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Thread: what are some unusual, but durable Neps?

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    herenorthere's Avatar
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    I'd like to grow more Neps and am looking for some distictly different from what I have. But I want some that I have a reasonable chance at growing, even if they only pitcher in the summer. I have a N. khasiana, N. maxima, N. sanguinea, N. ventricosa, and N. x Ventrata. Growing conditions here are far from ideal for Neps, being way too cool and dry for lowlanders and being warmer in the summer and drier in the winter than ideal for highlanders too.

    After a bit of research, four prospects I've identified are N. burbidgeae, N. inermis, N. pilosa, and N. ramispina. Has anyone had success with these outside of ideal highland conditions? I worry most about low or fluctuating humidity in the winter and hot days in the summer. I'm also interested in other species people have succeeded with in similar situations.
    Bruce in CT

    Madness is something rare in individuals but in groups, parties, peoples, ages it is the rule. Friedrich Nietzsche

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    Tony Paroubek's Avatar
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    I grew a number of intermediate and highland plants in on an East windowsill for a long while. Your correct that in Winter the low humidity will stop more pitcher production. During the rest of the year when the heating system isn't on it should be ok provided you don't have AC sucking the moisture out as well.

    N. burbidgeae yes
    N. inermis Don't know but wouldn't recommend it
    N. pilosa wouldn't recommend
    N. ramispina probably will grow but pitcher very poorly even in Summer (very thin pitchers with not alot of substance)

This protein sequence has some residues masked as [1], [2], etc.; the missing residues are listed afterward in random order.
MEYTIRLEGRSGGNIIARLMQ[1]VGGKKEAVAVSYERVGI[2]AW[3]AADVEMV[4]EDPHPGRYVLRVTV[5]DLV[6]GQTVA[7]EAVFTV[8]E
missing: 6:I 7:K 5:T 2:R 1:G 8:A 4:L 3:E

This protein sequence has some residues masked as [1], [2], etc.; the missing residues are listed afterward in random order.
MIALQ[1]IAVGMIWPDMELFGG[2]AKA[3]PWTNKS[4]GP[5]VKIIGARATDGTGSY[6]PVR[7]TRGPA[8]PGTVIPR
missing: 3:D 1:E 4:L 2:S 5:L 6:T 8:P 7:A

Other recommendations:
    N. maxima
    N. fusca
    N. truncata
    N. spectabilis
    N. spathulata
    N. reinwardtiana

    Lots of different hybrids too that would do well.

    Tony
    Is that a Nepenthes in your pocket or you just happy to see me?

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    Hi Tony, Hey Bruce -

    I have a cross between 4 plants on Tony's "Other Recommendations" list and it's doing really well outside of a terrarium under lights. It's a N. ( spath x spect ) x ( max x fusc ) from ICPS seed. It currently has 8 inch pitchers on it. Another that has just flourished outside of the terrarium is N. khasiana x ventricosa. I also tried an extra N. ampullaria out of the terrarium since I'm pressed for room - it's very scraggly with no pitchers. I plan on donating it to The University of Connecticut. I know Matt will take good care of it. His plants are just amazing.

    Bruce - You should post a pic of your Nep tree!

    FYI, we may have a NECPS meeting at UCONN this year, and we are also arranging for a presentation by Tamlin at a future NECPS meeting too. We'd love to see you there.

    WildBill

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    herenorthere's Avatar
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    Thanks for the suggestions.

    The tree had been an orchid tree then, last summer, it became an orchid + 1 Nep tree. The other four Neps were too new to go there until the end of the season, but all 5 Neps will be ready this summer. Since I expect to cut back on orchids and boost the number of Neps even more, this year it'll qualify as a Nep tree. For those who don't know what Bill and I are talking about; it's a less than 10 ft tall quince tree in my front yard that I use for hanging orchids each summer. Last year it had almost 70 in it. I planted the tree years ago so I can make quince jelly, but I think it's become even more important as a support structure.
    Bruce in CT

    Madness is something rare in individuals but in groups, parties, peoples, ages it is the rule. Friedrich Nietzsche

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